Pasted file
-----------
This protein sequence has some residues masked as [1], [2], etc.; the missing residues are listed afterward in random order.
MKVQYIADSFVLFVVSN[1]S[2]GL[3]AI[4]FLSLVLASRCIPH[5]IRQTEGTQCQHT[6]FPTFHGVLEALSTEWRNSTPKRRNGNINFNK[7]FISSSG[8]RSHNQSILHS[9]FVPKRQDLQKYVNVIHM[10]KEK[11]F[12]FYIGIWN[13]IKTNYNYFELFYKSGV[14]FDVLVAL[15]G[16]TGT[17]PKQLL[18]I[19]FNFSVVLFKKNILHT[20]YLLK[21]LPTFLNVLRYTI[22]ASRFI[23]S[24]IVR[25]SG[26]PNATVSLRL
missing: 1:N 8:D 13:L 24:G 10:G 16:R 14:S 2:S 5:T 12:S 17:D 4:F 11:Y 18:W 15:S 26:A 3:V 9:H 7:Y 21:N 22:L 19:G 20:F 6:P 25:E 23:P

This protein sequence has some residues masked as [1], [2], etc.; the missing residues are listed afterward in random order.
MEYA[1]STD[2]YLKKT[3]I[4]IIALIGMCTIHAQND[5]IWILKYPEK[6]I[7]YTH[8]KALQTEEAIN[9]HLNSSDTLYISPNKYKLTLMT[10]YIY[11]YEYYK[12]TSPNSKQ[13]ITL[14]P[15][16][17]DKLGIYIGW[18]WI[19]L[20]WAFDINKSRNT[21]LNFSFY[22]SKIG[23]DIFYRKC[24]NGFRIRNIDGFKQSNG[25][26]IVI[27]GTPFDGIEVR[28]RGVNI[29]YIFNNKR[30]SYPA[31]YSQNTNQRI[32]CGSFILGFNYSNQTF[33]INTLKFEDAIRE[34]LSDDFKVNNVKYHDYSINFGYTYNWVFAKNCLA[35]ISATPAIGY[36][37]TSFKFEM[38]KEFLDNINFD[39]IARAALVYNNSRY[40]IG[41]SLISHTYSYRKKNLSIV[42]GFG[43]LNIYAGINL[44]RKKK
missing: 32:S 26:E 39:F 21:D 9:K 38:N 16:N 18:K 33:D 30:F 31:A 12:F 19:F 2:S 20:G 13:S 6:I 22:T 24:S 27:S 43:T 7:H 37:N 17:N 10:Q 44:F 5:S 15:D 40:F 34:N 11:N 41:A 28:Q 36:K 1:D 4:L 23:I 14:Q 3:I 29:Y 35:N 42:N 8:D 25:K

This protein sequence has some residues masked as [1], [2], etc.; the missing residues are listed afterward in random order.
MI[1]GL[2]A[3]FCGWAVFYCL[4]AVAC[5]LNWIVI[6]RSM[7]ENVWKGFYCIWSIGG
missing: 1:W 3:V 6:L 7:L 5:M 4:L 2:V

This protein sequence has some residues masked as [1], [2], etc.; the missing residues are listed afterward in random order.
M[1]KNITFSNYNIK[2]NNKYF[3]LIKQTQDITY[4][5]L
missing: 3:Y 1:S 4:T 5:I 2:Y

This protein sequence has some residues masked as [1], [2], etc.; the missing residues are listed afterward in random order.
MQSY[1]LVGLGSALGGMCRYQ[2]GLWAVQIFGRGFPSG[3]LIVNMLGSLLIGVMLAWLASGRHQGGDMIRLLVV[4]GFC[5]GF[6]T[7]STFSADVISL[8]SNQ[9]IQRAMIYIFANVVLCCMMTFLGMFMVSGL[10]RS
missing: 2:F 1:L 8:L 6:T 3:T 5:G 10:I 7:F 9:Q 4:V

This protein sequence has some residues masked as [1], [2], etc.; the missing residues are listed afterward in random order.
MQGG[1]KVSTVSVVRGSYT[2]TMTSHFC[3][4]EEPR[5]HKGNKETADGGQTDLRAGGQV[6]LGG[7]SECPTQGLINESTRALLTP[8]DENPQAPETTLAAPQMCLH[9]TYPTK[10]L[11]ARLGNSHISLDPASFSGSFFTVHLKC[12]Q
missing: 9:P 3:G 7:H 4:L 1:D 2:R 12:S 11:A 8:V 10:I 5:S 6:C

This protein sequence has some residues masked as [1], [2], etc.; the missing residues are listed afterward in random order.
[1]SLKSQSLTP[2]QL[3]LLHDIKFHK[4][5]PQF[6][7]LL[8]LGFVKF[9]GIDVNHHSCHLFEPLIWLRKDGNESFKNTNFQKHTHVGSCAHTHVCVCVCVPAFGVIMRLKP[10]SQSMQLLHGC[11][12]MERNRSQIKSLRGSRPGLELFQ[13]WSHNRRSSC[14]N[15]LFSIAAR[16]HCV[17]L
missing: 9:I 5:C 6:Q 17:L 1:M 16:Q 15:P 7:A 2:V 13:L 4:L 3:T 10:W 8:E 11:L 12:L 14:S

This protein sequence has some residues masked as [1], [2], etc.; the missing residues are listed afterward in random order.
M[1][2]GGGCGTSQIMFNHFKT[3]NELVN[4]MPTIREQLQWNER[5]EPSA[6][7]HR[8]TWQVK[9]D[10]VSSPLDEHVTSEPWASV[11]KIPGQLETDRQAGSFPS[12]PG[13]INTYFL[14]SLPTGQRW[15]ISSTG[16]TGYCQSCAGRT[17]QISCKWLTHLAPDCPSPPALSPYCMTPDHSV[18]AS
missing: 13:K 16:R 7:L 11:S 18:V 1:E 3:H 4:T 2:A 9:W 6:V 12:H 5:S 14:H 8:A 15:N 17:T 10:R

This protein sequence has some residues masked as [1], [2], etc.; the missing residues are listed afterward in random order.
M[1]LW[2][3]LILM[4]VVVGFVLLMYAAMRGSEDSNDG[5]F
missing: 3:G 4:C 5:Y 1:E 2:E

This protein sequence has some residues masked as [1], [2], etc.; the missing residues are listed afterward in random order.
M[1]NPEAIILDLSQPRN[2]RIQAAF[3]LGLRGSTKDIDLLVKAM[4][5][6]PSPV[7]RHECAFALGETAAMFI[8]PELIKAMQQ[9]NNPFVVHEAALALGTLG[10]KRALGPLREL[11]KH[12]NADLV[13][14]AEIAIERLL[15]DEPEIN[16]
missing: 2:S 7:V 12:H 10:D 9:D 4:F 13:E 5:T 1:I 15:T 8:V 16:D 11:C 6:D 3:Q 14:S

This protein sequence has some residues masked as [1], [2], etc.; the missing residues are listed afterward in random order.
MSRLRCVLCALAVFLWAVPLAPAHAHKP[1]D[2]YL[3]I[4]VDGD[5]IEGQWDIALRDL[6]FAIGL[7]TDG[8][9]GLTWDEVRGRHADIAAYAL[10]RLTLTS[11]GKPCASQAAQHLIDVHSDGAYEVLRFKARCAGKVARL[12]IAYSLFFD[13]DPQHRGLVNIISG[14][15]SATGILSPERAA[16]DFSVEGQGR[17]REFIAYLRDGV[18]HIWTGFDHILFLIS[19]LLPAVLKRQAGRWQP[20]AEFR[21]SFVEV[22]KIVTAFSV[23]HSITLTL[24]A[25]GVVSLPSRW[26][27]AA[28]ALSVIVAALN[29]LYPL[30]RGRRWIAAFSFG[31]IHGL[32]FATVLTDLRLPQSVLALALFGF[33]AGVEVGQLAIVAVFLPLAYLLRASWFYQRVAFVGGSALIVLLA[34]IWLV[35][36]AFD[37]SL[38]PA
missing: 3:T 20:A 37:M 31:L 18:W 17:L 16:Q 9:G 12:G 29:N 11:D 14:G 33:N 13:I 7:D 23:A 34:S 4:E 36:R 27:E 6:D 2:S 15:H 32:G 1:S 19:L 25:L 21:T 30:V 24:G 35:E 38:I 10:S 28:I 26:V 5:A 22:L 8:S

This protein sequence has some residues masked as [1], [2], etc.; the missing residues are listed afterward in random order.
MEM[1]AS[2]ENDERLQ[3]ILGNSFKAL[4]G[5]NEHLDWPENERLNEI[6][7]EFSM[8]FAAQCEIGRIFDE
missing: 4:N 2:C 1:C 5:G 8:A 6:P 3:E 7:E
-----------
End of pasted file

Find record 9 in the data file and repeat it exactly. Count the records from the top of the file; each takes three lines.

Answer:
This protein sequence has some residues masked as [1], [2], etc.; the missing residues are listed afterward in random order.
M[1]LW[2][3]LILM[4]VVVGFVLLMYAAMRGSEDSNDG[5]F
missing: 3:G 4:C 5:Y 1:E 2:E